How Will I Be Paid while I Am on Leave?
Although many large companies will pay all or part of an employee's salary for some period after the birth of a child, company policies vary widely and depend on tenure. While you are on maternity leave, you will collect disability insurance. The terms of short-term disability vary by state, and this is something you'll want to look into well ahead of time, since forms need to be submitted via your employer before starting your maternity leave. A knowledgeable human resources representative from your company can explain your state's disability policies and procedures, and give you the necessary forms you and your doctor will have to complete.
While it is not required for an employee on leave to be paid a salary, all other benefits must continue. Health, life, and disability insurance benefits, retirement plans, and the accrual of tenure and paid time off cannot be denied to an employee on leave. "Employees who are on maternity leave are entitled to accrue seniority, automatic pay increases, and vacation time on the same basis as other employees on medical leave," says Sack.
Will My Job Be There When I Return?
Thanks to the Family and Medical Leave Act (FMLA), your job has to be held for you for 12 weeks. The gist of the FMLA is that employees of covered companies (companies that employ 50 or more workers for at least 20 weeks per calendar year) are entitled to 12 weeks' unpaid leave for the birth or adoption of a child. More information about the FMLA can be found on the Department of Labor website. The law stipulates that upon return from leave, an employee must be given her old job or be given an equivalent position. "An equivalent position," clarifies Sack, "is one that is virtually identical to the employee's former position in terms of pay, benefits, and working conditions, including privileges, prerequisites, and status. It must involve the same or substantially similar duties, equivalent skill, effort, responsibility, and authority."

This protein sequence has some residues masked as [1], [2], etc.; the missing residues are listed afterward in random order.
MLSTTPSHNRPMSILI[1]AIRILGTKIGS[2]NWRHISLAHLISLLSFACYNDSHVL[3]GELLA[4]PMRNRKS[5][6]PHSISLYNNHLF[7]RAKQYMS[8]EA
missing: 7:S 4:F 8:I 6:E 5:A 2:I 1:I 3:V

Situations Where a Pregnant Employee is Not Protected
In this age of corporate downsizing, job security is a major issue. Unfortunately, being pregnant or on maternity leave probably won't protect you from a layoff. If your company conducts a massive layoff where your entire department or division is downsized, you will be entitled only to whatever severance package everyone else is getting. However, if layoffs occur on a smaller scale, and you are let go while others in your department who perform the same or substantially similar jobs are kept, you should contact a lawyer for advice.
In the best situation, your pregnancy will be healthy and progress normally, your boss and co-workers will be supportive, and your company will offer a generous maternity leave package; however, there can always be bumps in the road, and your best defense is to be well informed ahead of time. With luck you'll never need to cite the FMLA or state disability laws, but knowing your rights makes it more likely that you'll get them without incident.
Consult your company's human resources representative early in your pregnancy to familiarize yourself with all rules, regulations, policies, and procedures regarding maternity leave. Be sure you conduct a thorough survey of your health insurance policy so you can anticipate any co-payments, know which tests are covered, and understand whether or not you need to obtain pre-certification from the insurance company for your hospital stay.
Getting this information now will help you feel relaxed and confident down the road, when all your thoughts should be with your new bundle of joy.